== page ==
# About the expectation value of position of a particle

1. Jan 19, 2016

### betelgeuse91

I am following Griffiths' intro to quantum mechanics and struggling(already) on page 16. When a particle is in state $\Psi$,
$$\frac{d<x>}{dt} = \frac{i\hbar}{2m}\int_{-\infty}^{\infty} x\frac{\partial}{\partial t}\bigg (\Psi^*\frac{\partial \Psi}{\partial x}-\frac{\partial \Psi^*}{\partial x}\Psi\bigg )dx$$
By integration-by-parts, this becomes
$$\frac{i\hbar}{2m}\bigg [x\bigg (\Psi^*\frac{\partial \Psi}{\partial x}-\frac{\partial \Psi^*}{\partial x}\Psi \bigg)-\int_{-\infty}^{\infty} \bigg (\Psi^*\frac{\partial \Psi}{\partial x}-\frac{\partial \Psi^*}{\partial x}\Psi\bigg )dx\bigg ]$$

But the author throws the first term away by reasoning "$\Psi$ goes to zero at ($\pm\infty$)"
but as at infinity, x also goes to infinity, so the first term is infinity x 0, which is not clear to me if the whole term could be thrown away. Can someone please explain this?

2. Jan 19, 2016

### blue_leaf77

The units between the first and second equations seem to be off.

3. Jan 19, 2016

### PeroK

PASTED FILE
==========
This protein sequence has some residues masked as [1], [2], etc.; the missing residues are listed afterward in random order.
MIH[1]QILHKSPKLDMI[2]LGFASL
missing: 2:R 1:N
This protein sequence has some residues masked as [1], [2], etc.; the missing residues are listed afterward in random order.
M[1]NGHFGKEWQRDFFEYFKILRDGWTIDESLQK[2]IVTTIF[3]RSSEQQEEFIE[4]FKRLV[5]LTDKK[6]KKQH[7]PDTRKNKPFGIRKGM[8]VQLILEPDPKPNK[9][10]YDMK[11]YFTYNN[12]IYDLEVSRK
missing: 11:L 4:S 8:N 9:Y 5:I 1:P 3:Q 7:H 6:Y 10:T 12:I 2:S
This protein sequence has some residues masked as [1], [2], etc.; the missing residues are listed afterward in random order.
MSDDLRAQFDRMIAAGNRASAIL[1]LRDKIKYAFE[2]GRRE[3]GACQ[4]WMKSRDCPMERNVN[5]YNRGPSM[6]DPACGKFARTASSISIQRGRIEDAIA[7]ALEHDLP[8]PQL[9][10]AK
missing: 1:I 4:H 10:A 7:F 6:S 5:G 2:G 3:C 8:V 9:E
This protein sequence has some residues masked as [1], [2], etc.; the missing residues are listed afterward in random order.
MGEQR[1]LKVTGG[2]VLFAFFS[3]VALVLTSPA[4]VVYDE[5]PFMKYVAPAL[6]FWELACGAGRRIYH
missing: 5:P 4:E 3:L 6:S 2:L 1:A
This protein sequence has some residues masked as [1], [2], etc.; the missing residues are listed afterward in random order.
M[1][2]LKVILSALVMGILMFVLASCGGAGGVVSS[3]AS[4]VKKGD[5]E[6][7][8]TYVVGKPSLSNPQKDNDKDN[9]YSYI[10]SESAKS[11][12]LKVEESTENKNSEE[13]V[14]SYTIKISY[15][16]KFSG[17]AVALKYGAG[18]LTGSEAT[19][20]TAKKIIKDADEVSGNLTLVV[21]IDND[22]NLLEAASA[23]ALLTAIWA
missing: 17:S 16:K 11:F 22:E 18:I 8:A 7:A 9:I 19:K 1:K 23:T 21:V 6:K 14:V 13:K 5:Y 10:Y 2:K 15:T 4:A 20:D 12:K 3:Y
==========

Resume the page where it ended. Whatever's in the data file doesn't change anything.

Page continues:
Yes, there is more to it than Griffiths says. If you want you can check what kind of functions this step is not valid for. But, Griffiths point would be that all functions he'll be dealing with meet the criterion that that term in the integration by parts is 0.

Last edited: Jan 19, 2016
4. Jan 19, 2016

### PeroK

I can give you a better answer. Some square integrable functions will fail that step. E.g

$\Psi(x) = \frac{1}{x} + i\frac{sin(x^3)}{x}$

You better check that, but I think it does the job. Somewhere else Griffiths says that "any good mathematician will be able to provide pathological counterexamples" or words to that effect.

Note that's for large $x$. You'd need to patch the function up with something finite around $x = 0$.

Last edited: Jan 19, 2016
5. Jan 19, 2016

### betelgeuse91

Yeah I tried that function and it did the job. Thank you. I wonder what are the functions Griffiths will be dealing with and how it makes sense to throw the term away for those functions...

6. Jan 19, 2016

### A. Neumaier

add ''sufficiently fast'' to make the statement precise. You can easily work out how fast (in terms of powers of $x$) the decay must be in order that the argument works. In practice, decay is exponential so there is no problem.

7. Jan 20, 2016

### PeroK

It's the derivative that is the problem. The Schrodinger Equation involves a second derivative. If the derivative and the second derivative go to 0 then finding a counterexample would be harder!

Or, if the derivative is square integrable that might do.

But, perhaps, just keep an eye out for these things and move on. It's QM you want to learn, not functional analysis!

Last edited: Jan 20, 2016